‘The Last of Us’ actor Troy Baker reverses course on NFTs amid fan backlash

Photo by Ilya S. Savenok/Getty Images for ReedPOP

Prolific video game voice actor Troy Baker is now reversing course on his endorsement of selling non-fungible tokens (NFTs) amid a flurry of backlash from fans.

This all comes over two weeks after the initial announcement from Baker, perhaps best known for voicing protagonist Joel Miller from the hit 2013 PlayStation survival horror action game The Last of Us. At the time, Baker touted a partnership with a company called VoiceVerse NFT for a piece of digital artwork stylized after himself.

“Thank you all for your feedback and patience. After careful consideration, I’ve decided to not continue the partnership with VoiceVerseNFT,” wrote Baker on Twitter Monday. “Intentions aside, I’ve heard you and apologize for accusing anyone of ‘hating’ just by simply disagreeing with me.”

NFTs are a form of digital collectibles that use blockchain technology. Essentially, they are similar to limited print artwork with a unique signature of authenticity from its creator, only the art in question is located virtually on the internet — not in the physical world per se.

Ever since the artist known as Beeple was able to sell an NFT for $69 million last year, a fad has surged for people and companies wanting to get in on the action. While some have touted NFTs as putting the power back into the hands of artists, the technology’s swift co-optation from large companies like video game developers Ubisoft and Devsisters —as well as record label giant Universal Music Group with their divisive Bored Ape NFTs — has left a sour taste in many people’s mouths.

A particularly egregious example of perceived profit motive being prioritized over common decency also came in the form of the now-deceased Marvel creator Stan Lee’s Twitter account promoting NFTs. While NFTs have existed since 2014, they only really became a mainstream concept after the Beeple sale, so it’s rather doubtful Lee would’ve been aware enough about the technology to consciously endorse an NFT prior to his death, at the age of 95, in 2018.

It isn’t just companies being motivated by dollar signs that have caused NFTs to be controversial, either. The tokens’ seemingly intertwined co-existence with cryptocurrencies, particularly Ethereum, is thought to have a negative impact on the environment due to the large amounts of electricity that are used to generate each virtual coin.

Last year, it was estimated that Ethereum, whose open-source blockchain technology hosts NFTs, is responsible for 21.35 metric tons of carbon dioxide released each year. That is a carbon footprint comparable to the country of Sudan, according to CBS News.

The negative fan reactions to the NFT announcement earlier this month by Baker — who has lent his voice acting talents in games like Death StrandingSpider-Man: Miles Morales, Metal Gear Solid V: The Phantom PainUncharted 4, and the Batman Arkham series — was summarized rather concisely by gaming critic Matt McMuscles on Twitter, who remarked at the time, “What a massive, absolute L.”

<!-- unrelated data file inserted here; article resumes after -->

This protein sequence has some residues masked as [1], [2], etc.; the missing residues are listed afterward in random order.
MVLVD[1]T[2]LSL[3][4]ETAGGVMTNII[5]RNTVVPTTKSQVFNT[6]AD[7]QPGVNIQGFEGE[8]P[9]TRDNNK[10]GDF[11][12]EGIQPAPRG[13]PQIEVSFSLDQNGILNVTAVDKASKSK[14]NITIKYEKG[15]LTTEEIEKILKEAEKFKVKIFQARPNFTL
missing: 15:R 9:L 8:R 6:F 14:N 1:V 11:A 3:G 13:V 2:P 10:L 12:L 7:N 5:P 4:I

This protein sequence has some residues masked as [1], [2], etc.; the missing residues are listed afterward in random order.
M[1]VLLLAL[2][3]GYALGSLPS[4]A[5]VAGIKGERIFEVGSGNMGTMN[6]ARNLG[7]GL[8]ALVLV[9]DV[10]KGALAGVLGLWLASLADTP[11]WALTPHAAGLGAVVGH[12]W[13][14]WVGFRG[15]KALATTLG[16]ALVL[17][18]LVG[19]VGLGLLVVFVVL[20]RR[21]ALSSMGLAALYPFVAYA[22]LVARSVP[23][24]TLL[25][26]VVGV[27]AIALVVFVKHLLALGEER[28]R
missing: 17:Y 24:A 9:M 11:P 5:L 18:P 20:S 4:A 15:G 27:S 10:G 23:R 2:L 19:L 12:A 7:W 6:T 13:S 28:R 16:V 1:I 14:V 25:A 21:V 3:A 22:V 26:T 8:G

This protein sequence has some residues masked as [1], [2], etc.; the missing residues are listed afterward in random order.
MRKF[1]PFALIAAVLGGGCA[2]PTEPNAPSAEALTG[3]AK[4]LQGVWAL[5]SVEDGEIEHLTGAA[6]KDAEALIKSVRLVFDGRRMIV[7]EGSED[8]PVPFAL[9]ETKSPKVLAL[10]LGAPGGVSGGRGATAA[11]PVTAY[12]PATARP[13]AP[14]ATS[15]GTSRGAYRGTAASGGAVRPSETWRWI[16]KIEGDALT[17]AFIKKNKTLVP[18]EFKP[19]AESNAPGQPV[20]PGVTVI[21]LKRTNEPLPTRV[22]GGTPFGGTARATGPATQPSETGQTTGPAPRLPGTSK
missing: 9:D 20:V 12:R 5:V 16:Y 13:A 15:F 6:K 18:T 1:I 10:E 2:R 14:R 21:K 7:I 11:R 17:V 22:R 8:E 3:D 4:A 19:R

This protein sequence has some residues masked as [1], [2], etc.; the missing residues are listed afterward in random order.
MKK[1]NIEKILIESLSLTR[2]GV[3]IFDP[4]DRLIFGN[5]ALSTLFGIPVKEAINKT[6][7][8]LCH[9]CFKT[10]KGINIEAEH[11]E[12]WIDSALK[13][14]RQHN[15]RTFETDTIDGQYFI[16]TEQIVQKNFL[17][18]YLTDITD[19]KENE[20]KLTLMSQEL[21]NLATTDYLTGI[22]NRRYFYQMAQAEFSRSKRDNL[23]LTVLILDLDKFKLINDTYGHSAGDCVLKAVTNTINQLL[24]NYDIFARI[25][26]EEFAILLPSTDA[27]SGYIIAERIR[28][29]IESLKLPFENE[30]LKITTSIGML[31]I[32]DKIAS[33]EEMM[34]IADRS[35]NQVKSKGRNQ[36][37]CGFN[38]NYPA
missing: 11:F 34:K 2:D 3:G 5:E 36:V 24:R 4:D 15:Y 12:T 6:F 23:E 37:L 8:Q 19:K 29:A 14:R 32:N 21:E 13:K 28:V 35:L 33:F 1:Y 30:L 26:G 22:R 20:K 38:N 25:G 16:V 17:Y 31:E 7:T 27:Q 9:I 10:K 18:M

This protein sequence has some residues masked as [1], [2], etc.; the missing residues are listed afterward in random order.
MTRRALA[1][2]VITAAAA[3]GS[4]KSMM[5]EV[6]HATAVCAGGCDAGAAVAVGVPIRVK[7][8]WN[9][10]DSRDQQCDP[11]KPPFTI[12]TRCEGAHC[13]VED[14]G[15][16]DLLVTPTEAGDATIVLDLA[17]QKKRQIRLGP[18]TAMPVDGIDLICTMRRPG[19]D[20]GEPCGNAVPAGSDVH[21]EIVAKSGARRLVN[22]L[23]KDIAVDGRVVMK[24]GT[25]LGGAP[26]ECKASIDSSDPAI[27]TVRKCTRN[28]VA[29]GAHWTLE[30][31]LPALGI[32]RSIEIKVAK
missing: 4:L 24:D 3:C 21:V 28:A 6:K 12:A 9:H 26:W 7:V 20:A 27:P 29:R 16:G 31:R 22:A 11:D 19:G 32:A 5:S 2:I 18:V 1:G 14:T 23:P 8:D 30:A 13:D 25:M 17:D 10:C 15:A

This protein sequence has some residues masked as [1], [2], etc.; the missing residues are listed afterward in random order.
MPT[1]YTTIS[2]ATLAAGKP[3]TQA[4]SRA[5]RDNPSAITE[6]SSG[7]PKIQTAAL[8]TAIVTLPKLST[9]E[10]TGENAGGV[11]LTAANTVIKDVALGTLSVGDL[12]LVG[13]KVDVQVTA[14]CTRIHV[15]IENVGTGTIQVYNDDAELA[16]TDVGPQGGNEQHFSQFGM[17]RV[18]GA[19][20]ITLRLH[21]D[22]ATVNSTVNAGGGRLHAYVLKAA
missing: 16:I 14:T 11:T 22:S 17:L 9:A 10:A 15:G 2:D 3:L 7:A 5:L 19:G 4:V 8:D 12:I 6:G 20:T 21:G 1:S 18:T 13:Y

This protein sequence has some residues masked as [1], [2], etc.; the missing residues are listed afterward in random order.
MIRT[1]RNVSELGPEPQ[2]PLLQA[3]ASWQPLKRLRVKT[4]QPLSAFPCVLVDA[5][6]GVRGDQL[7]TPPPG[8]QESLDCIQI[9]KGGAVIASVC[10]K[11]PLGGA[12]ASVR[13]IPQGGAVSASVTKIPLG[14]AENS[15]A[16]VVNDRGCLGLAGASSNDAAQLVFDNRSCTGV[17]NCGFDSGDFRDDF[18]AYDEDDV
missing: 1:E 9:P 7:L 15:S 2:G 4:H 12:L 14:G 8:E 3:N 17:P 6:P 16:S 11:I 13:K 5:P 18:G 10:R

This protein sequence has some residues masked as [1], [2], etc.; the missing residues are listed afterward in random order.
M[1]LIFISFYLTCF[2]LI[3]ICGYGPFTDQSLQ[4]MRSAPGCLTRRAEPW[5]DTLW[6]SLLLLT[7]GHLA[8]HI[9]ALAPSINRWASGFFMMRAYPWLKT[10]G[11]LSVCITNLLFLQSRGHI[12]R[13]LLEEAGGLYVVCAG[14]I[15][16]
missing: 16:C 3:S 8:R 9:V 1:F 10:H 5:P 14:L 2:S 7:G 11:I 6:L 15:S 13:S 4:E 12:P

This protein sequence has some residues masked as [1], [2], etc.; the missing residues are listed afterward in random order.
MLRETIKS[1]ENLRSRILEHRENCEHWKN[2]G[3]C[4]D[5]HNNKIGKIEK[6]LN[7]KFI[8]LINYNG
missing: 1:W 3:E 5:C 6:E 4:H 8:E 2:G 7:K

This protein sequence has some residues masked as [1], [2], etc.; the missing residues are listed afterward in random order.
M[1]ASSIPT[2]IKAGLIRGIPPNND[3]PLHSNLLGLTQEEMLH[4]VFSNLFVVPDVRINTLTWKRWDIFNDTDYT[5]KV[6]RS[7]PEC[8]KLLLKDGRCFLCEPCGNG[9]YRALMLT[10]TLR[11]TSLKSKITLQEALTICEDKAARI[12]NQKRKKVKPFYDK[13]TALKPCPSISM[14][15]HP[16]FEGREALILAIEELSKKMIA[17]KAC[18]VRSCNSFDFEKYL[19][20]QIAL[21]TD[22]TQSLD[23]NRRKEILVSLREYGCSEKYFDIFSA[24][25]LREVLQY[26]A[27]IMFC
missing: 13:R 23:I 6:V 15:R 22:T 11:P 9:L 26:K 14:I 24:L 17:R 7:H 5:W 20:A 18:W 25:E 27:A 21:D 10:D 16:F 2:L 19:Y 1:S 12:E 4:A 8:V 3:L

Fan reactions on Twitter of Baker’s announcement that he would stop being involved in NFTs ran the gamut from positive to negative.

One user was quick to pat Baker on the back, however, saying, “Well done Troy! You made the right decision !”

Another fan remarked how much of a “redemption arc” this seemed to mark for Baker, despite many fans online not being so fast to let the voice actor off the hook.

There were plenty of other positive reactions about the development from Baker fans, who once again found themselves respecting the voice actor.

One fan gave kudos to Baker for what they called “a shockingly good apology.”

Other Twitter users remarked, in a very video game-like assessment, that we “got the good ending in this timeline.”

However, some were also drawing the somewhat unsavory conclusion that Baker stepping away from NFTs was “proof that bullying works.”

Others on Twitter were not as forgiving toward Baker for meddling with the company, pointing to a report from EuroGamer that seemed to indicate VoiceVerse NFT had admitted to using an artificial intelligence voice generation app for their NFTs, without giving proper credit, and passing it off as their own work.

The creator of the A.I. voice generator, called 15.ai, noted the omission of that particular aspect of the debacle from Baker’s apology.

Other fans were none-too-impressed with Baker’s apology, similarly citing VoiceVerse NFT’s improper use of the A.I. voice generator.

We’ll be sure to keep you up-to-date with all the strange ways the worlds of gaming — or other avenues of pop culture — intersect with NFTs going forward.

In the meantime, let’s hope all of the stigma surrounding Baker’s association with NFTs won’t negatively impact HBO’s The Last of Us adaptation as the landmark game and its sequel are examples of high-quality, moving storytelling. Baker likely won’t have much to do with the show, however, since the role of Joel will be played in the live-action series by The Mandalorian actor Pedro Pascal.

About the author

Danny Peterson

Danny Peterson

Danny Peterson covers entertainment news for WGTC and has previously enjoyed writing about housing, homelessness, the coronavirus pandemic, historic 2020 Oregon wildfires, and racial justice protests. Originally from Juneau, Alaska, Danny received his Bachelor's degree in English Literature from the University of Alaska Southeast and a Master's in Multimedia Journalism from the University of Oregon. He has written for The Portland Observer, worked as a digital enterprise reporter at KOIN 6 News, and is the co-producer of the award-winning documentary 'Escape from Eagle Creek.'